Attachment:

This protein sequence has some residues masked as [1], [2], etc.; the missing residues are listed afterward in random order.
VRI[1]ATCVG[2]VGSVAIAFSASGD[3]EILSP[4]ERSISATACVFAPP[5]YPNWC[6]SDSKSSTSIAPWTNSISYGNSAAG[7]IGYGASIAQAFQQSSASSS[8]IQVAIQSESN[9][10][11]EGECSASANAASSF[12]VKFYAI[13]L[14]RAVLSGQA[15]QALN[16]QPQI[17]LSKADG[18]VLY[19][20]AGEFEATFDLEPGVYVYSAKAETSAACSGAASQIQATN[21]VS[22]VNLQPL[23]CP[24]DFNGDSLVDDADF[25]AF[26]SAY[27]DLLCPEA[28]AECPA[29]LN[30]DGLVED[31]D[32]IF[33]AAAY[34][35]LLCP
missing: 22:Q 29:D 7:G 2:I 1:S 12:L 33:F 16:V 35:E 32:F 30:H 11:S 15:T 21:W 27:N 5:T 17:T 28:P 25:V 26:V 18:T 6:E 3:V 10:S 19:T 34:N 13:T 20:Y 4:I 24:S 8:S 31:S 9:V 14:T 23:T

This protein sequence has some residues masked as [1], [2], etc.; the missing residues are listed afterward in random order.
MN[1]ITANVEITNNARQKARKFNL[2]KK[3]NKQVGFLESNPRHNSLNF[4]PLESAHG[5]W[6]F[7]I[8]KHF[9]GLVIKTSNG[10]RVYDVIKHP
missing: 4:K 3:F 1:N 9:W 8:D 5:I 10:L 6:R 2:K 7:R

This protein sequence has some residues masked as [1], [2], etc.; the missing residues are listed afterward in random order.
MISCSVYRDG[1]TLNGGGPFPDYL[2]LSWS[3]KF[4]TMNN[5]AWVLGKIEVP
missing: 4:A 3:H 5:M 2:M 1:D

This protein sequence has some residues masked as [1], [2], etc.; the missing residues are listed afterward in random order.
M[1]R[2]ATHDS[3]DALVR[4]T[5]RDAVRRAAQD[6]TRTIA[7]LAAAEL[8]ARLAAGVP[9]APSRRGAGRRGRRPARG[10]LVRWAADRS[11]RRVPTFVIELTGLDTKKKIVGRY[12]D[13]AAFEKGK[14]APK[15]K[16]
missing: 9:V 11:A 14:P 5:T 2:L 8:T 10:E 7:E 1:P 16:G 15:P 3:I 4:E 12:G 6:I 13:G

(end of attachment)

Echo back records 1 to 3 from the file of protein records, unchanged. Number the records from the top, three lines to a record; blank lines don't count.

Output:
This protein sequence has some residues masked as [1], [2], etc.; the missing residues are listed afterward in random order.
VRI[1]ATCVG[2]VGSVAIAFSASGD[3]EILSP[4]ERSISATACVFAPP[5]YPNWC[6]SDSKSSTSIAPWTNSISYGNSAAG[7]IGYGASIAQAFQQSSASSS[8]IQVAIQSESN[9][10][11]EGECSASANAASSF[12]VKFYAI[13]L[14]RAVLSGQA[15]QALN[16]QPQI[17]LSKADG[18]VLY[19][20]AGEFEATFDLEPGVYVYSAKAETSAACSGAASQIQATN[21]VS[22]VNLQPL[23]CP[24]DFNGDSLVDDADF[25]AF[26]SAY[27]DLLCPEA[28]AECPA[29]LN[30]DGLVED[31]D[32]IF[33]AAAY[34][35]LLCP
missing: 22:Q 29:D 7:G 2:I 1:S 12:L 33:F 16:V 35:E 32:F 30:H 11:S 15:T 21:W 27:N 5:T 17:T 28:P 25:V 26:V 18:T 6:E 3:V 10:S 19:T 34:N 13:T 20:Y 4:I 24:S 8:S 31:S 9:V 14:T 23:T

This protein sequence has some residues masked as [1], [2], etc.; the missing residues are listed afterward in random order.
MN[1]ITANVEITNNARQKARKFNL[2]KK[3]NKQVGFLESNPRHNSLNF[4]PLESAHG[5]W[6]F[7]I[8]KHF[9]GLVIKTSNG[10]RVYDVIKHP
missing: 4:K 3:F 1:N 9:W 8:D 5:I 10:L 6:R 2:K 7:R

This protein sequence has some residues masked as [1], [2], etc.; the missing residues are listed afterward in random order.
MISCSVYRDG[1]TLNGGGPFPDYL[2]LSWS[3]KF[4]TMNN[5]AWVLGKIEVP
missing: 4:A 3:H 5:M 2:M 1:D